It is quite clear that Leanne Wood’s ‘hands off’ leadership style has frustrated many on her colleagues, particularly those at Westminster who do not feel they are getting enough guidance.
If Leanne Wood cannot command the support of her team, how is she going to get the best out of them to ensure that the party moves forward in 2021?
3.) The leadership has fallen out with Plaid’s local branches
Plaid Cymru has a handful of target seats it can realistically be confident of winning in 2021 – Llanelli, Aberconwy, Blaenau Gwent and Cardiff West.
In three of those four seats, however – Llanelli, Blaenau Gwent and Cardiff West – the party centrally has fallen out with the local branches.
They will also need to win back Dwyfor Meirionnydd after the incumbent, Dafydd Elis-Thomas, quit the party to stand as an independent.
I’m sure it is unfair to blame every aspect of these fallings out on Leanne Wood herself. However, a change of leader could offer an opportunity to press the ‘reset’ button on some of these disputes.
Because if that doesn’t happen, the party will lose ground in the seats it hopes to win and can wave goodbye to any significant progress in two and a half years’ time.
4.) She hasn’t been able to get her message over to the people of Wales
This isn’t all Plaid’s fault, of course – whoever is Plaid Cymru leader will face the problem of a lack of a Welsh media.
However, the party’s own communication strategy hasn’t helped. It’s been undisciplined and scattershot.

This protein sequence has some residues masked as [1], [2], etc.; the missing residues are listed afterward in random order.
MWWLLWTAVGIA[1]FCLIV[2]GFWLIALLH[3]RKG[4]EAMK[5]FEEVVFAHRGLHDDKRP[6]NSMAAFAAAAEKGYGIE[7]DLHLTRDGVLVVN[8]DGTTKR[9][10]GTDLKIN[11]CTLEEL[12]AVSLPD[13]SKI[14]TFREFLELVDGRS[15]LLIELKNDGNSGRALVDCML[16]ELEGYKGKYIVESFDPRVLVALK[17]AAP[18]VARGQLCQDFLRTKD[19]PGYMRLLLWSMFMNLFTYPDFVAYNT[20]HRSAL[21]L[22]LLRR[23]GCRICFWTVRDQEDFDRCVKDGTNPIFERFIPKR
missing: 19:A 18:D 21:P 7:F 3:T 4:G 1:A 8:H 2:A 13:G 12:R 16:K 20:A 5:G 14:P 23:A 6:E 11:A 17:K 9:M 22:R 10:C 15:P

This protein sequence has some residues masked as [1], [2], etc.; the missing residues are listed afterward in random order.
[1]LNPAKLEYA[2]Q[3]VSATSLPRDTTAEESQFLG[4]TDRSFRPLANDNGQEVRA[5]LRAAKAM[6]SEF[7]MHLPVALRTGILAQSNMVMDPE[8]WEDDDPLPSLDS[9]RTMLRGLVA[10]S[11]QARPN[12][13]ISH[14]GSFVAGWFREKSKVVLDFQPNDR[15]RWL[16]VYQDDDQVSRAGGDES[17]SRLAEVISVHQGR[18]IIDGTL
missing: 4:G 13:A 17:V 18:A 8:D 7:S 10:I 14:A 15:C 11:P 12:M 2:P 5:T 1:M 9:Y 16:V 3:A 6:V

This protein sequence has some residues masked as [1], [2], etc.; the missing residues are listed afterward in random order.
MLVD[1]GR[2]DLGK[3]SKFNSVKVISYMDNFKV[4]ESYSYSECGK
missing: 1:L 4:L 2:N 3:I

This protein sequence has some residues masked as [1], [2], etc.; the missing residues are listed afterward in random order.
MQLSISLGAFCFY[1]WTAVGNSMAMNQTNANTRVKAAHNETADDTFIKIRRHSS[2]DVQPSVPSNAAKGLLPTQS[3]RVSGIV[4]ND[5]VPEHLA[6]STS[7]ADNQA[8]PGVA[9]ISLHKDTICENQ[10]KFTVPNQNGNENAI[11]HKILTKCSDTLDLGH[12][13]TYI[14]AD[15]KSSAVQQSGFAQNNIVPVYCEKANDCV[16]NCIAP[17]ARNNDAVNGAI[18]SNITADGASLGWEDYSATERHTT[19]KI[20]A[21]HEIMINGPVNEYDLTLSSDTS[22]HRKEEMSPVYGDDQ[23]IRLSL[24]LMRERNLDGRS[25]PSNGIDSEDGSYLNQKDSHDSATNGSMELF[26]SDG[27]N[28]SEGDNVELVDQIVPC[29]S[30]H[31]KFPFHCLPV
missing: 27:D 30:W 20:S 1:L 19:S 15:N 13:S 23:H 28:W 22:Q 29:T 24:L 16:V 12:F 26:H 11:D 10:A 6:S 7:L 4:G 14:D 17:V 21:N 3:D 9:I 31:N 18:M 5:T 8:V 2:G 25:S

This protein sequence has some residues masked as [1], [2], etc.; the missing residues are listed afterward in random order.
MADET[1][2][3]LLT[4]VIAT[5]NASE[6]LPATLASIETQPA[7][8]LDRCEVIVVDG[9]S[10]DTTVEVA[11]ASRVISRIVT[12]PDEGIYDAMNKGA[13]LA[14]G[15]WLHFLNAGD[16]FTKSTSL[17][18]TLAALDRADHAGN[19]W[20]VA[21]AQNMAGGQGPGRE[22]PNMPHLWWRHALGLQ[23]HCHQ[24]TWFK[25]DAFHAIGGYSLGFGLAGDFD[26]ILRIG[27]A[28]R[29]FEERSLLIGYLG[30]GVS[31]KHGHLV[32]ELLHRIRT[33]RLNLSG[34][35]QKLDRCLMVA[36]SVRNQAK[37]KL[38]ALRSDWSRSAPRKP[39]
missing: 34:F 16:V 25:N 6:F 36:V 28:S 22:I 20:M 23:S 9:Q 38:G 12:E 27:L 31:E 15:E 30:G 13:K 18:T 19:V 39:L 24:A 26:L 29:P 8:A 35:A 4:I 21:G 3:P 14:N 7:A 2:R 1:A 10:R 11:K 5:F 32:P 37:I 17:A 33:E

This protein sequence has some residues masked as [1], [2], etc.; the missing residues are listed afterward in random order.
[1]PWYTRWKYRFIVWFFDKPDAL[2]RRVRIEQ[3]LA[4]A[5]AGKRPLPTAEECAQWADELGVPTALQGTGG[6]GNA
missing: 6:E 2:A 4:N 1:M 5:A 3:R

This isn’t the fault of the excellent communication team but the lack of a firm grip at the top. Different parts of the party are pulling in their own direction and doing their own thing.
This isn’t a matter of ‘niche issues’ but rather too many issues. Too many cooks, perhaps, who need a head chef who will tell them what to do.
The irony is that Leanne Wood’s supporters have done more to articulate her vision of Wales in the last two months than Plaid has in the last six years.
Mark Hooper’s article today is a great example of this – he makes an argument for Leanne Wood’s vision of Wales better than I’ve ever heard Plaid Cymru making it.
Leanne Wood has been offered two great opportunities in the leader’s debates to get her message over, and she took them well. But to win an election you need to be communicating with the electorate every day.
The lack of consistent access to the public through the media is the largest hurdle facing the party, but I feel that they’ve done very little to try and solve it under Leanne Wood’s leadership.
Leanne Wood remains one of Wales’ most talented politicians, and her victory in Rhondda shows that she will have a key contribution to make for years to come.
However, based on the concerns highlighted above, I think it is time that someone else was given a chance to lead.
Rhun ap Iorwerth is an excellent communicator and can appeal beyond the party’s traditional political base. He would make a very good leader.